MADISON (WKOW) --- Some Republican state senators are floating the idea of meeting in a lame-duck session after the election to vote down Gov. Tony Evers' mask mandate.
Senate President Roger Roth (R-Appleton) said Republicans also might convene for a lame-duck session to pass a prescription benefit management bill and other legislation, but didn't say whether he's for voting down the statewide mask order, which other Republicans support.
Sen. Van Wanggaard (R-Racine) suggested lawmakers would come back after the election to vote down the mask requirement, an idea also supported by Sen. Chris Kapenga (R-Delafield).
Democrats are challenging Republicans to come back into session before the election in effort to hold lawmakers responsible for their views on mask, however GOP leaders insist it's not about face-coverings instead how the governor issued his emergency order.
“If we’re coming in for lame-duck session to take a position on the mask mandate, it’s really spineless on the part of Republicans and GOP leadership not do to it before the election because people deserve to know," said Sen. Jon Erpenbach (D-West Point).
Some Republicans also don't believe masks are effective in preventing the spread of COVId-19. When asked what it will take to change these views, Erpenbach urged his Republican colleagues to visit a hospital or an emergency room.
Lawmakers remain at odds over the next steps to take in addressing the pandemic as the state counties to rank one of the worst in the country for COVID-19 cases, deaths, and hospitalizations.
Gov. Evers said he's willing to meet with Republican leaders to discuss their plan to address the pandemic, noting their opposition to his emergency orders aimed to prevent the spread of COVID-19.
“Republicans won’t sit down the DHS-Secretary Andrea Palm or the governor, instead they have a goal to go to court, and going to court is not the answer to the issues we are dealing with COVID-19.”
Nursing Shortages “Dire” in Wisconsin
Another crisis is looming for the health care industry: not enough nurses. A shortage of health care workers during this crucial time for Wisconsin is the next challenge facing hospitals.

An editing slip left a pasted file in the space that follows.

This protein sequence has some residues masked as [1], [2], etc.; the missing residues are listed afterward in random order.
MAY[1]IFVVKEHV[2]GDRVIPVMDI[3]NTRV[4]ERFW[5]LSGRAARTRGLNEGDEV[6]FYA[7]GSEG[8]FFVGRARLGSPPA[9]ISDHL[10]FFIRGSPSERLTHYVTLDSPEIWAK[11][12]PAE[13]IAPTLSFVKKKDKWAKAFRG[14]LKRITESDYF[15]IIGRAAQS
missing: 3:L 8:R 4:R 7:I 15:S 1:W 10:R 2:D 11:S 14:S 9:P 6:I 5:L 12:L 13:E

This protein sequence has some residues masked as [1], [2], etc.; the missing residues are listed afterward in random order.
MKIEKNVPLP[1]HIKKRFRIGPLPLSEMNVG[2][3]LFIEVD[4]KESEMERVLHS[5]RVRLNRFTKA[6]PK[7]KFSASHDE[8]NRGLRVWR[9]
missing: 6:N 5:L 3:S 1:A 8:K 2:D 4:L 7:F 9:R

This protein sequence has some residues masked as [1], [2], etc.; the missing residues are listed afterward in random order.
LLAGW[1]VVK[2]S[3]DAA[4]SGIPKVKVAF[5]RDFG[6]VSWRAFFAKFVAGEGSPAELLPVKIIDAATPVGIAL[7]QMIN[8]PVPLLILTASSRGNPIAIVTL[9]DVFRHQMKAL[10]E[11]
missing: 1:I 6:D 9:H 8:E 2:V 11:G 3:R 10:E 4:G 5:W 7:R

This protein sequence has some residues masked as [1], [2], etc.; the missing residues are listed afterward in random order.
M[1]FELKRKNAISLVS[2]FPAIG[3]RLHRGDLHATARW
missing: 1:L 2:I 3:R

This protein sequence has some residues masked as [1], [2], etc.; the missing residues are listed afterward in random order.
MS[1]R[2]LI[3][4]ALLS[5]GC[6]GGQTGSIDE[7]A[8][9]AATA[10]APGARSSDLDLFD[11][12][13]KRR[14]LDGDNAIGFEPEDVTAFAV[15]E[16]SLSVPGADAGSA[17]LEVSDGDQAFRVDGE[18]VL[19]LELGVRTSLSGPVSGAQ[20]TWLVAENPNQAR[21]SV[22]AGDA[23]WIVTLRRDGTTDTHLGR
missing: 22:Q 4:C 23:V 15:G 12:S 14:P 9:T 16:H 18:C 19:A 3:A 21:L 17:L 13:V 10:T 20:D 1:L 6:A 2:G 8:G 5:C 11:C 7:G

Gina Dennik-Champion, the chief operating officer for the Wisconsin Nurses Association, says while the nursing shortage has been a historic problem in the state well before the pandemic, right now she said the lack of frontline workers is “dire.”
“I would say this is probably the worse we’ve been,” said Dennik-Champion. “This period of time is pretty critical for any health care facility.”
The state is seeing a surge of health care workers who are either contracting COVID-19 at work or out in their communities and others are leaving the profession to keep their family safe. The stress of the job is also a breaking point, says Dennik-Champion.
“Their stamina is not like it was and I don’t know how long you can stay in high gear to take care of the population that’s in our hospitals.”
Health care facilities are transferring nurses more than ever during this pandemic to help fill staffing shortages and to help reduce the burden on hospitals that are overwhelmed with patients.
Wisconsin also opened a field hospital at the State Fairgrounds in West Allis to care for patients. The National Guard currently has no staff working at the facility, a correction to comments made by Dennik-Champio during the interview. Medical staff hired through a firm are working at the alternative care facility on the fairgrounds.
Another concern facing frontline workers is having enough PPE, personal protective gear, as some nurses are having to sterilize and reuse masks.
“There’s a lot of anxiety right now, given the surge is there going to be an adequate supply and nurses find out every how much PPE is available.”
Two Democratic lawmakers recently sent a letter to Federal Emergency Management Agency Administrator Peter T. Gaynor for PPE support in Wisconsin.
Courts are having to decide -- again -- whether or not to count absentee ballots days after the election or they will decide whether to keep state law in place, which means ballots are due by 8 p.m. on Nov. 3.
Democrats and non-partisan groups are taking a case up to the U.S. Supreme Court seeking the court to consider counting absentee ballots that are received up to six days after the election.
Leading up to April's primary election, a similar legal challenge was considered but was ultimately ruled ballots would not count if they are postmarked after the polls close.
UW-Madison Law Professor Rober Yablon who specializes in election law says the decision could be significant if the court rules not to extend the deadline, but on the other hand, says a lot of people have learned from April’s primary election to return ballots ahead of time.
“People have more time to prepare this time around compared to April and voters are more aware to not wait until the last minute,” said Yablon.
“Therefore the fewer people should be affected if the Supreme Court rules to keep the law in place.”
Gov. Tony Evers also filed an amicus brief to the U.S. Supreme Court to reinstate a court injunction, which would allow absentee ballots that are postmarked by election day to be counted if they are received on or before November 9, 2020.
The injunction also allowed for additional poll workers to be recruited and trained in communities where there remains a need.